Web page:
Evidence and Research
There many benefits from creating people-focussed city centres, and many cities which have done it in various ways. This page will provide some links to evidence for just a few of these. There are also many myths about the consequences of diverting through traffic, for example: “it will be bad for business” (there much evidence for the opposite – see below) and “closing roads means all the traffic just moves onto surrounding streets” (see below).
- Breathing the air in Bristol City Centre is equivalent to smoking 27 cigarettes a day: Guardian article
The Benefits and Impacts of Pedestrian Improvements and Road Closures
- Access Restrictions an international review of the evidence from EVIDENCE, an EU-funded project.
- Sinnett, D., Williams, K., Chatterjee, K. and Cavill, N., (2011) Making the Case for Investment in the Walking Environment: A Review of the Evidence. Living Streets, London.
What Happens to Surrounding Streets When Through Traffic is Removed?
- Cairns, S., Atkins, S. and Goodwin, P. (2002) Disappearing traffic? The story so far. Municipal Engineer [online]. 151 (1), pp.13-22.
The Economic Benefits of Improving Pedestrian Environments
- Sustrans (2003) Traffic restraint and retail vitality.
- Sandahl, J. and Lindh, C. (1995) Impact of improving the attractiveness of town centres. Transport Policy. 2 (1), pp.51-56. Abstract (full text available through payment or library subscription)
- Whitehead, T., Simmonds, D. and Preston, J. (2006) The effect of urban quality improvements on economic activity. Journal of Environmental Management. 80 (1), pp.1-12. Abstract (full text available through payment or library subscription).
- Hass-Klau, C. (1993) Impact of pedestrianization and traffic calming on retailing: A review of the evidence from Germany and the UK. Transport Policy. 1 (1), pp. 21-31. Abstract (full text available through payment or library subscription)
Positive Evidence from British Cities
- Many British cities have improved their city centres by diverting traffic. Examples include York, Oxford, Bath, Birmingham Cambridge , Aberdeen and Brighton. Several of these cities have decided to extend their pedestrian centres (though some plans have been delayed by spending cuts). York City Council has recently voted to close Lendal Bridge in the centre of the city to motor traffic. There has been relatively little research into these changes, however.
- The following review was conducted of the partial pedestrianisation of Brighton’s Old Town:
- Melia, Steve and Shergold, Ian (2015) Pedestrianisation and politics: Evidence gaps and a case study of Brighton’s Old Town. In: 47th Annual UTSG Conference, London, UK, 5-7 January 2015.
- One recent exception is the 2009 study by Sustrans into the extension of the pedestrianised centre of Leicester.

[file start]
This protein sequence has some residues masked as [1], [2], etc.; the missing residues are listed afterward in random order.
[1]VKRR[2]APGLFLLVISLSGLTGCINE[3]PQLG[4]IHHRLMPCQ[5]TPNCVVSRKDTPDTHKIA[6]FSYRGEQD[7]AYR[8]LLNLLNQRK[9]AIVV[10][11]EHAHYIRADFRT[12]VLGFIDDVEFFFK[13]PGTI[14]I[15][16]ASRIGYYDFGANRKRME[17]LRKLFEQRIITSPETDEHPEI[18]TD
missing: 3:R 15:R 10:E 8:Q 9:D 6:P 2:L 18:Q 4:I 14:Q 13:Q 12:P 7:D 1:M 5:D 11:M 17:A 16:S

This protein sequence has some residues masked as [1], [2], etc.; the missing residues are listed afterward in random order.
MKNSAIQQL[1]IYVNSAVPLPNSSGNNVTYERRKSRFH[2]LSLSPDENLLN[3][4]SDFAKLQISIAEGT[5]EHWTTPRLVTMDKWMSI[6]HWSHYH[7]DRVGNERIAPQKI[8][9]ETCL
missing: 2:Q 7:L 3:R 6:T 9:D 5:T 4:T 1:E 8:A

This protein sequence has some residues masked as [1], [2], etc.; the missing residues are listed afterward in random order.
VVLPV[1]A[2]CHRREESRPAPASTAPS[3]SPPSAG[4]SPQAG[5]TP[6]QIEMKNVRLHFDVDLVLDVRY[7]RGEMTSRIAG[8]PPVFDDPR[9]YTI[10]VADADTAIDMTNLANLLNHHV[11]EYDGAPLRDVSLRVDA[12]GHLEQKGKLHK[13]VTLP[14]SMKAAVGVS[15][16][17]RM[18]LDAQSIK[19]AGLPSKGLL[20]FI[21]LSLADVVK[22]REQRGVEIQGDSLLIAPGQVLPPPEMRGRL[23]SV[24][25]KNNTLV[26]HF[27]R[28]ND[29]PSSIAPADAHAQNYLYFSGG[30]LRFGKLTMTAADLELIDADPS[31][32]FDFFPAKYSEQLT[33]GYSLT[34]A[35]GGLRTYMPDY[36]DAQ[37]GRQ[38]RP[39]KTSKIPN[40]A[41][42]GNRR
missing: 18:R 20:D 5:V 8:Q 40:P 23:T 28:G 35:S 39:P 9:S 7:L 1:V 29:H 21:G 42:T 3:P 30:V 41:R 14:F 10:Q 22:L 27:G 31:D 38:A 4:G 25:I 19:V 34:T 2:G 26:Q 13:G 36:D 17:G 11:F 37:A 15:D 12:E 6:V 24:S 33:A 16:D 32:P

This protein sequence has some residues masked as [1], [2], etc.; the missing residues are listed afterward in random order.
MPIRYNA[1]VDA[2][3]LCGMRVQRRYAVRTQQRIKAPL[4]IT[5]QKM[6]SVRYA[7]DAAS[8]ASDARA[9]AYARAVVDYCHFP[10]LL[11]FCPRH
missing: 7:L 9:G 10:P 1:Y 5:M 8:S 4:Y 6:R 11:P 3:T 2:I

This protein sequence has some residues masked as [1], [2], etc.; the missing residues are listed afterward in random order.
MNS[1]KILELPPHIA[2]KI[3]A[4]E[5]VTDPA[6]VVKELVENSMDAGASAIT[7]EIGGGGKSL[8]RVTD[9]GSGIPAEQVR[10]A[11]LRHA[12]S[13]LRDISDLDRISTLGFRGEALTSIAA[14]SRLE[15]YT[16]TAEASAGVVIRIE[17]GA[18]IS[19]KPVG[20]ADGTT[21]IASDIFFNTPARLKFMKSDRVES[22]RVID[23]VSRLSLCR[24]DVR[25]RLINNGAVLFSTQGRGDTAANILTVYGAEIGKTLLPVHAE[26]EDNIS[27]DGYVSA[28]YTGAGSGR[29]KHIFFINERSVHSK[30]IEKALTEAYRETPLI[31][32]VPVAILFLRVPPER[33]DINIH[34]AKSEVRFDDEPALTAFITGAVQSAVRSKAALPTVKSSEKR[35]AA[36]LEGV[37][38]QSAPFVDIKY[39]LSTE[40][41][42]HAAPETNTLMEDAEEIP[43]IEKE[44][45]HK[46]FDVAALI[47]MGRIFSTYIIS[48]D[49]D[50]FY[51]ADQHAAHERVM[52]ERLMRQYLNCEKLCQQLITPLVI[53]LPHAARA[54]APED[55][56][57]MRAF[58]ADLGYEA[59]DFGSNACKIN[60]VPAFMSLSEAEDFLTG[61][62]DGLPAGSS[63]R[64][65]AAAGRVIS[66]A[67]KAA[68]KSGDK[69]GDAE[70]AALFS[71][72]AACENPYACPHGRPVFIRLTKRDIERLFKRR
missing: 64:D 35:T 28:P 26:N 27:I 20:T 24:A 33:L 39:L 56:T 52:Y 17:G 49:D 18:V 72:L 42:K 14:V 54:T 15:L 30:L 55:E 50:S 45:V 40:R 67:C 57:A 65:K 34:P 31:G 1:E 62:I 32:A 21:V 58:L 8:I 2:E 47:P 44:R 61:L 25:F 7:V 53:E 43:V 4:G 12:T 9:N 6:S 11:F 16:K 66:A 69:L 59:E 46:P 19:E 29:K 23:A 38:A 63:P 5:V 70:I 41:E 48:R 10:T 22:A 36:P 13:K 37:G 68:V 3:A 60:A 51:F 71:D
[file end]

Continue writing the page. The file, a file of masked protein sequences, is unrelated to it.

- The following report describes changes made to Trafalgar Square in London: The Pedestrianisation of Trafalgar Square: How Do We Deliver a Sustainable Scheme At a World Heritage Site?
- Outterside, W.E. (1995) Integrated traffic management in historic towns: the City of York. Proceedings of the Institution of Civil Engineers: Municipal Engineer. 109 (4), pp. 271-277. Abstract (full text available through payment or library subscription)
- Parkhurst, G. (2003) Regulating Cars and Buses In Cities: The Case Of Pedestrianisation in Oxford. Economic Affairs. 23 (2), pp. 16-21. Abstract (full text available through payment or library subscription)
- Our twin city of Bordeaux removed through traffic and created a living heart in the early years of this century. The following video shows a before and after (some dialogue in French, but mostly visual).
- European Commission, (2004) Reclaiming City Streets for People: Chaos Or Quality of Life? [online]. http://ec.europa.eu: Office for Official Publications of the European Communities.
- One of the best examples from Europe is Groningen in the North of the Netherlands – extract from the PhD thesis of Steve Melia
- Tsubohara, S., (2007) The Effect and Modification of the Traffic Circulation Plan (VCP)-Traffic Plannign in Groningen in the 1980s. Report number: 317.Groningen: Urban and Regional Studies Institute.
- Gemzoe, L. (2001) Copenhagen on foot: thirty years of planning & development. World Transport Policy and Practice [online].
- 7 (4), pp.19-27.
Why ‘Shared Space’ (where cars and people mingle) Should not be Viewed as an Alternative to Traffic Removal
- Melia, S. (2011) The DfT’s shared space guidance is based on flawed research and political spin. Local Transport Today, 585.
- Moody, S. and Melia, S. (2011) Shared space – implications of recent research for transport policy. In Press [online], University of the West of England.
- Video of debate between Living Heart member Steve Melia and Ben Hamilton-Baillie about shared space.